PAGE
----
Approximately 80-90% of patients with Birt-Hogg-Dubé (BHD) syndrome have lung cysts.rr BHD-associated lung cysts likely develop in early to mid-adulthood. In sporadic primary pneumothorax, lung cysts are typically found in the apical zones, while in BHD, the lung cysts are most often located in the basal regions.
As BHD-associated lung cysts generally do not affect lung function, there is currently no specific treatment or preventative measures.
The consequences of BHD-associated cystic lung disease appear worse in smokers. Smoking should be avoided.r
The documented lifetime risk for incident pneumothorax ranges between 29%r and 76%.r Ascertainment bias is suspected to account for this variation with rates expected to be underestimated when recruitment was through a dermatology clinic and overestimated when recruitment was through a respiratory clinic. Risk factors for pneumothorax in this population include family history of pneumothorax, past history of pneumothorax, presence of lung cysts, cyst size and volume. rr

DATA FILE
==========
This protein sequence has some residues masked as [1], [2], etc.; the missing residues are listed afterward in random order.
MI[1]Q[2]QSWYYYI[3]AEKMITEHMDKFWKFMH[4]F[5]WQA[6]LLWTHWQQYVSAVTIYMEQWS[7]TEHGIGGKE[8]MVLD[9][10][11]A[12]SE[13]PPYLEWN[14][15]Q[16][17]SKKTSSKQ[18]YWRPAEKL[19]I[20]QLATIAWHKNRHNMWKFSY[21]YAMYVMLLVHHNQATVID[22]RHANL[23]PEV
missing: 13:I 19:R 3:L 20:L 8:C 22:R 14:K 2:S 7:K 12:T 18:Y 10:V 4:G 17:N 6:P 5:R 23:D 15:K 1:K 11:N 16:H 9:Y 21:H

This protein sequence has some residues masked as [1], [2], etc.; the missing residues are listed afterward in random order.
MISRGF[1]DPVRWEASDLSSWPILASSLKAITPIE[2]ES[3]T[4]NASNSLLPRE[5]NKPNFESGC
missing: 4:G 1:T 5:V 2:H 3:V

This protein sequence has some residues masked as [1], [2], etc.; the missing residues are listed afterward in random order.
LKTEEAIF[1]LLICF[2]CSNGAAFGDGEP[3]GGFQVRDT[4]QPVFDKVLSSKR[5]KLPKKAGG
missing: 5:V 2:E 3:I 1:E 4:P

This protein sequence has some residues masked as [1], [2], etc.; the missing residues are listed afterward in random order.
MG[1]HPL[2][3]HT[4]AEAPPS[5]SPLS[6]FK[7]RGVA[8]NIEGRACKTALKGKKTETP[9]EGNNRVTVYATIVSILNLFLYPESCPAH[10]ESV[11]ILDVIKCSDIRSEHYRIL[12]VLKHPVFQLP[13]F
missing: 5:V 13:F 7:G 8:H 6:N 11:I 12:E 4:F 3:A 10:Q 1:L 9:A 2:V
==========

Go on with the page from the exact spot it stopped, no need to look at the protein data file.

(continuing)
The reported recurrence rate of pneumothorax in BHD varies from 30% - 80%.rr The management of BHD-associated pneumothorax is similar to that for the general population.
Facilitate patient education about the risk of future pneumothoraces. Refer to a respiratory physician prior to any high-risk activity e.g. scuba diving, high altitude mountain climbing.
Strongly recommend: medical alert bracelet, action plan for pneumothorax and avoid smoking.
Fibrofolliculomas, which are benign, are the most common skin manifestation occurring on the central face, neck and upper aspect of the trunk. They are present in the majority of BHD patients, and typically appear after age 20 years.r If no lesions are present at age 40, they are unlikely to develop. Multiple biopsies and careful sectioning are often required for correct diagnosis. Other skin lesions associated with BHD include angiofibromas, trichodiscomas, perifollicular fibromas, acrochordons and epidermoid cysts.
Currently available treatments only remove cutaneous lesions temporarily; at the present time there does not appear to be a treatment that works permanently.